If the diffusing portion extends over the entire area of the output surface 551a, it is possible to diffuse the first reflected light B, which is diffused very little before being emitted from the output surface 551a. With this configuration, however, the second reflected light C, which is repeatedly diffused before being emitted from the output surface 551a, will be almost entirely diffused. In this case, an unnecessary loss of energy occurs when the second reflected light C is diffused by the diffusing portion.

In the light guiding member 551 illustrated in FIG. 5 and FIG. 6, the width W2 of the diffusing portion A2 is smaller than the width W1 of the reflective portion A1, and the diffusing portion A2 forms only a part of the output surface 551 a in the width direction. Therefore, as compared to the situation where a diffusing portion extends over the entire area of the output surface 551a in the width direction, the amount of second reflected light C diffused by the diffusing portion A2 is smaller, and the amount of second reflected light C emitted from the output surface 551a without being diffused by the diffusing portion A2 is larger. Thus, as compared to the case where a diffusing portion extends over the entire area of the output surface 551a, the loss of energy of emitted light can be reduced.

As illustrated in FIG. 7, the first reflected light B is reflected by the first prism face P1 of one of the grooves P and emitted from the output surface 551a within a narrow range centered on a line where a virtual vertical plane intersects the output surface 551a, the vertical plane passing through a position directly above the reflective portion A1 (i.e., passing through a center of the reflective portion A1 in the width direction) and extending in the direction perpendicular to the base surface 551b. Here, the width of a region where most of the first reflected light B passes through the output surface 551a in the sub-scanning direction is smaller than the width W1 of the reflective portion A1.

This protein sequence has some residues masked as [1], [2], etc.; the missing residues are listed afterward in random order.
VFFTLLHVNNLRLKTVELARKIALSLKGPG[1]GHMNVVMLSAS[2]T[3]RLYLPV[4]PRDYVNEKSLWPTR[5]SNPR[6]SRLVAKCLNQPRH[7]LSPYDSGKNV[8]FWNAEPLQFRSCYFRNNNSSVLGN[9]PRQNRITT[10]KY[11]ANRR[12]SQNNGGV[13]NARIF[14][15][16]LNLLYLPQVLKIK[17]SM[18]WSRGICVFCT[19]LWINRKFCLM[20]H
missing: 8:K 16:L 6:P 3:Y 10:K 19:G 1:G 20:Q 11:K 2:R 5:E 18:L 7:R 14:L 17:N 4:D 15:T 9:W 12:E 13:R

Therefore, when the width W2 of the diffusing portion A2 is smaller than the width W1 of the reflective portion A1 and, at the same time, the diffusing portion A2 is located in the virtual vertical plane passing through the center of the reflective portion A1 in the width direction and extending in the direction perpendicular to the base surface 551b, most of the first reflected light B can be diffused by the diffusing portion A2. It is thus possible to reduce the degree of non-uniformity in the distribution of light in the sub-scanning direction.

FIG. 9 is a graph showing illuminance on a document surface illuminated with light from a linear light source unit, the illuminance being obtained by a simulation. In the graph, the vertical axis represents illuminance on a document surface in lux (1×), and the horizontal axis represents a position from the center 0 of an illuminated region in the sub-scanning direction in millimeters (mm). The curve G1 represents an example where the linear light source unit 511 of FIG. 2 is used, the curve G2 represents a first comparative example, and the curve G3 represents a second comparative example. In the first comparative example (curve G2), the output surface 551 a does not have the diffusing portion A2 in the linear light source unit 511. In the second comparative example (curve G3), the diffusing portion A2 extends over the entire area of the output surface 551 a in the sub-scanning direction in the linear light source unit 511.